Government shutdown now longest in U.S. history

The partial government shutdown has now entered its 22nd day and fourth week. It has become the longest in United States history.

It still involves a stalemate between President Trump and Democrats in Congress over money for a Mexican border wall. The president says it would be easy for him to declare a national emergency and find federal money to build it. But he said he doesn't want to do that.

"It's the easy way out," President Trump said. "So I'd rather not do it because this is something that Congress should easily do."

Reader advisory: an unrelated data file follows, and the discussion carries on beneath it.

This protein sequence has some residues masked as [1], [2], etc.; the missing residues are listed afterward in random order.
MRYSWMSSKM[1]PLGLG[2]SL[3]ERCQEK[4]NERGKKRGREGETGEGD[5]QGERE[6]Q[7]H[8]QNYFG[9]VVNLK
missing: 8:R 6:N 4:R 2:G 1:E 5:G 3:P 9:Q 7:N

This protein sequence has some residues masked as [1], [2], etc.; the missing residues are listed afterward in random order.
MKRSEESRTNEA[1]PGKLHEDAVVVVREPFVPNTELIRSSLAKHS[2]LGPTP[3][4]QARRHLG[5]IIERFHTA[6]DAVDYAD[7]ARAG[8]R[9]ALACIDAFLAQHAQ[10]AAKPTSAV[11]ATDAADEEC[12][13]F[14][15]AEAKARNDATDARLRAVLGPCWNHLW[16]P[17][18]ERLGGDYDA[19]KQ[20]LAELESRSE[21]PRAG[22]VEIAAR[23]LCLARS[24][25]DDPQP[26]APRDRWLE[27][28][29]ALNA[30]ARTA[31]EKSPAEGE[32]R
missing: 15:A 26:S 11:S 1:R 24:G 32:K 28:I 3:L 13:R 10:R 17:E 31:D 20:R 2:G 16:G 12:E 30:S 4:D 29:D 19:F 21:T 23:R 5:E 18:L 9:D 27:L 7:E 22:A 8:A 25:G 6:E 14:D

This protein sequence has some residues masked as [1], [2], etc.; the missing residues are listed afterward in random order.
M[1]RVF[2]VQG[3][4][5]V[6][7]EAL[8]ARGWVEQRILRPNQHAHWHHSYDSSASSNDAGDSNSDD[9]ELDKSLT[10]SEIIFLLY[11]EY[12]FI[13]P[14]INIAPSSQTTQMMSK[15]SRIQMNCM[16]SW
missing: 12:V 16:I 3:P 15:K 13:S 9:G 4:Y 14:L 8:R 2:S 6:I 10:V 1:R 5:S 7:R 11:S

Without an agreement, members of congress left Washington for the weekend. And there are no negotiations scheduled. The president told the 800,000 federal workers who didn't get paychecks Friday that he appreciates their sacrifices.

Also on Friday, Iowa Senator Chuck Grassley joined some other senators in introducing a bill to prevent government shutdowns in the future.

The End Government Shutdowns Act would create an automatic continuing resolution for any regular appropriations bill that hasn't passed by an October 1 deadline. Then, after 120 days, the bill would reduce funding for the continuing resolution by 1 percent. And it would continue to go down by 1 percent every 90 days until Congress agrees on a regular government spending plan.